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What happened

On the evening of 5 July 2015, land and hold short operations (LAHSO) were in effect at Melbourne Airport, Victoria. This allowed for simultaneous landings on crossing runways, with the requirement that one aircraft stops well before the intersection of the runways. On this evening, an Emirates Boeing 777 was cleared for an immediate take-off from runway 34 while two Qantas Boeing 737s were on approach to runways 34 and 27. This resulted in the crew of the Boeing 737 on approach to runway 27 initiating a missed approach, followed by the crew of the Boeing 737 on approach to runway 34 being instructed by air traffic control (ATC) to go-around. The Boeing 737 on approach to runway 34 was then radar vectored by ATC below the minimum vector altitude.

What the ATSB found

The ATSB found that, since 2011, Airservices Australia had been aware of the hazard associated with the inability to separate aircraft that were below the appropriate lowest safe altitude at night but had not adequately mitigated it. This resulted in a situation where, in the event of a simultaneous go-around at night during LAHSO at Melbourne Airport, there was no safe option available for air traffic controllers to establish a separation standard and to ensure a mid-air collision did not occur when aircraft were below minimum vector altitude. Though Airservices Australia had implemented a number of preventative controls prior to this occurrence in response to concerns expressed by the Civil Aviation Safety Authority (CASA), a recovery control was not implemented until 2016.

Additionally, the compromised separation recovery training provided to the air traffic controllers employed in the Melbourne ATC Tower did not include a night scenario for missed approaches during LAHSO.

What's been done as a result

Airservices Australia has received an exemption from CASA to radar vector aircraft below the minimum vector altitude at night at Melbourne Airport under certain conditions. Airservices Australia has also instigated a stagger procedure for land and hold short arrival pairs such that aircraft will not come into unsafe proximity in the event of a missed approach. Training in compromised separation recovery at night during LAHSO has also been introduced for Melbourne ATC Tower controllers.

Safety message

Though air traffic controllers have a duty of care to intervene in a situation where they believe that the safety of an aircraft may be in doubt, such interventions can have unintended consequences. When assessing possible actions to address a hazard, the air traffic service provider should consider both preventative and recovery controls. Additionally, simulator training is useful for developing emergency response skills and, as such, should address all credible compromised separation recovery scenarios.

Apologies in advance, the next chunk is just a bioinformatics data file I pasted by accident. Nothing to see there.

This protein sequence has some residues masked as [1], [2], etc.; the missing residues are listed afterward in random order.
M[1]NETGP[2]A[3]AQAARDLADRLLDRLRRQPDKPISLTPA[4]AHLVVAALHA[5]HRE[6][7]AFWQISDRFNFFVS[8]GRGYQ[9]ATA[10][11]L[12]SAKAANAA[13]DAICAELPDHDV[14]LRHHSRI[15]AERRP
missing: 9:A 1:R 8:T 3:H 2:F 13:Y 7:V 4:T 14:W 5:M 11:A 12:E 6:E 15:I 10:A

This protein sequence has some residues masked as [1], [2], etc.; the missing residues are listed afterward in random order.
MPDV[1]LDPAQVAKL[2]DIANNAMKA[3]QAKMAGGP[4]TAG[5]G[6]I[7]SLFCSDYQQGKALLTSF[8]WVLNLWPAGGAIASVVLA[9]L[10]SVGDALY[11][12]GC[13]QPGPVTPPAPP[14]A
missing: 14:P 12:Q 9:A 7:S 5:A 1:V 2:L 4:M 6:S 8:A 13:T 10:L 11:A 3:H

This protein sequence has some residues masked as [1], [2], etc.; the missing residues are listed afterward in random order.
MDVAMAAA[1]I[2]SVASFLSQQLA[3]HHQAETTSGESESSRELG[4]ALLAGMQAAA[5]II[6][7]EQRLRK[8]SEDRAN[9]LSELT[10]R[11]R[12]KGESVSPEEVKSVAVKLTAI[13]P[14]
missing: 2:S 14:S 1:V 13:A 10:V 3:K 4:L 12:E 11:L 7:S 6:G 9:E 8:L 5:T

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The occurrence

Context

Safety analysis

Findings

Safety issue and actions

Sources and submissions

Additional details

 

Safety issue

AO-2015-084-SI-01 -  

Hazard associated with the inability to separate aircraft below the appropriate lowest safe altitude at night

The hazard associated with the inability to separate aircraft that are below the appropriate lowest safe altitude at night was identified but not adequately mitigated. This resulted in a situation where, in the event of a simultaneous go-around at night during land and hold short operations at Melbourne Airport, there was no safe option available to air traffic controllers to establish a separation standard when aircraft were below minimum vector altitude.

Safety issue details
Issue number:AO-2015-084-SI-01
Who it affects:Air traffic controllers employed in the Melbourne Tower
Status:Adequately addressed

 
General details
Date: 05 July 2015 Investigation status: Completed 
Time: 1811 EST Investigation phase: Final report: Dissemination 
Location   (show map):Melbourne Airport Investigation type: Occurrence Investigation 
State: Victoria Occurrence type: Flight below minimum altitude 
Release date: 06 August 2018 Occurrence class: Operational 
Report status: Final Occurrence category: Incident 
 Highest injury level: None 
 
Aircraft 1 details
Aircraft manufacturer: The Boeing Company 
Aircraft model: 737-838 
Aircraft registration: VH-VYE 
Serial number: 33993 
Operator: Qantas Airways Ltd. 
Type of operation: Air Transport High Capacity 
Sector: Jet 
Damage to aircraft: Nil 
Departure point:Canberra, ACT
Destination:Melbourne, Vic.
Aircraft 2 details
Aircraft manufacturer: The Boeing Company 
Aircraft model: 737-838 
Aircraft registration: VH-VXS 
Serial number: 33725 
Operator: Qantas Airways Ltd. 
Type of operation: Air Transport High Capacity 
Sector: Jet 
Damage to aircraft: Nil 
Departure point:Sydney, NSW
Destination:Melbourne, Vic.
Aircraft 3 details
Aircraft manufacturer: The Boeing Company 
Aircraft model: 777-31HER 
Aircraft registration: A6-EBU 
Serial number: 34484 
Operator: Emirates 
Type of operation: Air Transport High Capacity 
Sector: Jet 
Damage to aircraft: Nil 
Departure point:Melbourne, Vic.
Destination:Changi, Singapore
 
 
 
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Last update 06 August 2018